Highland Cattle - PastelHighland Cattle - PastelI desaturated this photo, so create a pastel colour palette.
This is a rare exception to my "On White" project, in that it's not black and white.

 

Next up, we're going back to the Mammoth, and I risked a trampling for this low-angle portrait. Worth it though. A dull white sky is common in the UK, and it can be the death of a photo, but when you get the right subject and a strong composition, you can make it work.

Highland Cattle Bull - Best Foot ForwardHighland Cattle Bull - Best Foot ForwardCaptured low to the ground, with a wide-angle lens.
Fine art nature photography, Wiltshire, UK.

 

The last two are the ones I like the most, and they've both made it into my On White gallery, available in fine art print.

The first is a simple portrait of the Mammoth himself, centered, on-white...

Highland Cattle Bull - On WhiteHighland Cattle Bull - On WhiteThis bull had the most incredible set of horns. The farmer referred to him as "The Mammoth".
I used another high-key exposure again here, making the most of the sun and the bright sky.
High-key nature photography, Wiltshire, UK.

 

The last photo is again, the large cow with the wide horns. I found that the horns were actually so wide that if I composed wide enough to fit them in fully, they were quite small in the frame. So I tried the classic half-on / half-off composition, and I think it worked a treat. There was enough light around to over-expose the background, whilst still retaining detail in the shadows of the subject.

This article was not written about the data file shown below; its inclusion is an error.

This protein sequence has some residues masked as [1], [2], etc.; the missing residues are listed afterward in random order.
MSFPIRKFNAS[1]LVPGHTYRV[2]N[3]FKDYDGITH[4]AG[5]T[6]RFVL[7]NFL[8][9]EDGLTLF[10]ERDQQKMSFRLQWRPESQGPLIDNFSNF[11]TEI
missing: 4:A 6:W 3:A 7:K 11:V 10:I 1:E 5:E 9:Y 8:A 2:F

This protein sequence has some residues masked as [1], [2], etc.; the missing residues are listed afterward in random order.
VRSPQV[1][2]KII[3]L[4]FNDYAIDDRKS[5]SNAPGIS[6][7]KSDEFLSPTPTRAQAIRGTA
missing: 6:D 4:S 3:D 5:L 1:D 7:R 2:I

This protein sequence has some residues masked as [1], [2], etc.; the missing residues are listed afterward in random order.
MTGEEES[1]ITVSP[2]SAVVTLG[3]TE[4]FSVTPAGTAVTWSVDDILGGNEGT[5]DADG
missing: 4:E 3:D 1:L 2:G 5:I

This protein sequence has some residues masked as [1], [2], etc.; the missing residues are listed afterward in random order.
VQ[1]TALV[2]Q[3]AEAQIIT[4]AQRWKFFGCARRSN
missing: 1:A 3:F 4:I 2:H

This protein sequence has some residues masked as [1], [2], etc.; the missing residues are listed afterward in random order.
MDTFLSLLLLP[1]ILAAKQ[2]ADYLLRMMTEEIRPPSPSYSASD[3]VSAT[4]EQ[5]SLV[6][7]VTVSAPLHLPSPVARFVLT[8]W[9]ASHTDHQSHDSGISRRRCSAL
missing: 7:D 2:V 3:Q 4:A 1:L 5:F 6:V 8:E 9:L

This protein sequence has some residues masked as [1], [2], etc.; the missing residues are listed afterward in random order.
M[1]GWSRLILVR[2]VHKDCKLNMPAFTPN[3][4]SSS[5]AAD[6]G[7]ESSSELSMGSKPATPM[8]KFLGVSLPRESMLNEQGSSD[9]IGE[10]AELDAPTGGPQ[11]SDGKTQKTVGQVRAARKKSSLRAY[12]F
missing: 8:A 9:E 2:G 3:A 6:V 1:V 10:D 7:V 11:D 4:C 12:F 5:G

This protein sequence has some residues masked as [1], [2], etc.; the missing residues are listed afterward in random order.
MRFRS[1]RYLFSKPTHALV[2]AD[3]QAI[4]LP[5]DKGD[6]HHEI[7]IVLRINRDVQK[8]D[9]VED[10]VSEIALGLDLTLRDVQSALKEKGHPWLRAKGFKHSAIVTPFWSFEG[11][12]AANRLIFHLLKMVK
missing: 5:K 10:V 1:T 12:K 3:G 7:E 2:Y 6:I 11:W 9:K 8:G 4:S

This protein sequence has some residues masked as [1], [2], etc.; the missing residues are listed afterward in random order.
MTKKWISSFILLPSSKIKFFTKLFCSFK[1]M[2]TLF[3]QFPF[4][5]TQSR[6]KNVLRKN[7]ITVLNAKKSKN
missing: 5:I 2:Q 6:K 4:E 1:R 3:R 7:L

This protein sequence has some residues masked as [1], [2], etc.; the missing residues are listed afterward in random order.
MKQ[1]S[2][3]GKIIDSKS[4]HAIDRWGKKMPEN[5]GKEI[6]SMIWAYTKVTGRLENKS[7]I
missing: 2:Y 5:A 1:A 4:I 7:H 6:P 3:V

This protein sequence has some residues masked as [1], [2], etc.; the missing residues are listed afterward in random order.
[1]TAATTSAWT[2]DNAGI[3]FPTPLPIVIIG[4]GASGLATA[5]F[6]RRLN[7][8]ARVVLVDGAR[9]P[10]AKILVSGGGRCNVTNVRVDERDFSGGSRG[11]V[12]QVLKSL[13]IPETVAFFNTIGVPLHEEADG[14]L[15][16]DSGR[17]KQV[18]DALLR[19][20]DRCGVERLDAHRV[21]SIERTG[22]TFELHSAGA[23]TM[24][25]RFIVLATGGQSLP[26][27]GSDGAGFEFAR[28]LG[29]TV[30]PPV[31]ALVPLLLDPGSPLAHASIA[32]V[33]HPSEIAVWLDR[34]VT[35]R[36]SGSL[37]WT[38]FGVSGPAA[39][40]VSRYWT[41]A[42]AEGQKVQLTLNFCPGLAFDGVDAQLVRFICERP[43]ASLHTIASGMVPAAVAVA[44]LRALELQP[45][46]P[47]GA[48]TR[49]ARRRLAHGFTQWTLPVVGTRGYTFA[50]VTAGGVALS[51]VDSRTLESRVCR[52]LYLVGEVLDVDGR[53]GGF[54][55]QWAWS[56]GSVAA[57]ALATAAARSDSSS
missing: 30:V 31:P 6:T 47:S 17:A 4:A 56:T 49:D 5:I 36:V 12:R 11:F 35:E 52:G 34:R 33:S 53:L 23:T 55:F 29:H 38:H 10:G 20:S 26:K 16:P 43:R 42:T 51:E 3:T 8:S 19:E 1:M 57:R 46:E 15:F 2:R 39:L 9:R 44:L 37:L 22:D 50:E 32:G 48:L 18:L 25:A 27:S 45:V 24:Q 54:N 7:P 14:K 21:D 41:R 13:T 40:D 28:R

Half a Highland CattleHalf a Highland CattleThis highland cattle cow was a joy to work with. I don't think I've ever seen such wide horns, and they're a very photogenic element.
I chose a classic half-on composition here, to make the most of that horn as a feature.
High-key nature photography, Wiltshire, UK.

 

Overall, I'm very happy with the photos I got from this day. I got a nice range of photos, including a good set of high quality portraits on white. If only all shoots could be this productive!

I certainly don't think I'm finished with highland cattle as a subject though. There are always more angles, and more characters to capture. But I'm also on the lookout for something new, to expand the species I photograph.

As ever, if you like these photos do me a favour and give them a 'like' or a share, or whatever the kids are doing these days. Feedback and comments are always appreciated too; Putting photos out there can feel pretty one-sided at times, so it's always great to hear which photos connect with people and why.

 

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Post by George Wheelhouse, 2018.

 


Comments

lance saunders(non-registered)
George hello,
I am a big fan of your work, finding it very inspiring and so evocative. Thank you for posting how to accomplish better results in low key and high key. It is very generous of you as I have been experimenting within this area as it really appeals to me and it has been most helpful.
However I just really wanted to post a comment on your recent work with the Highland cows, they are absolutely stunning. The incredibly soft ethereal quality of them is so beautiful . They are images I have looked at again and again and each time they make me smile. They are all amazing but really love the soft desaturated ones. I am not sure now that you have taken them anyone can capture them any better. I would love to see them blown up huge in a gallery or high end steakhouse somewhere. :-]
It would make for another great post to talk about your post processing in how you have achieved this really lovely look.
That's it i wanted to tell you how much i admired them.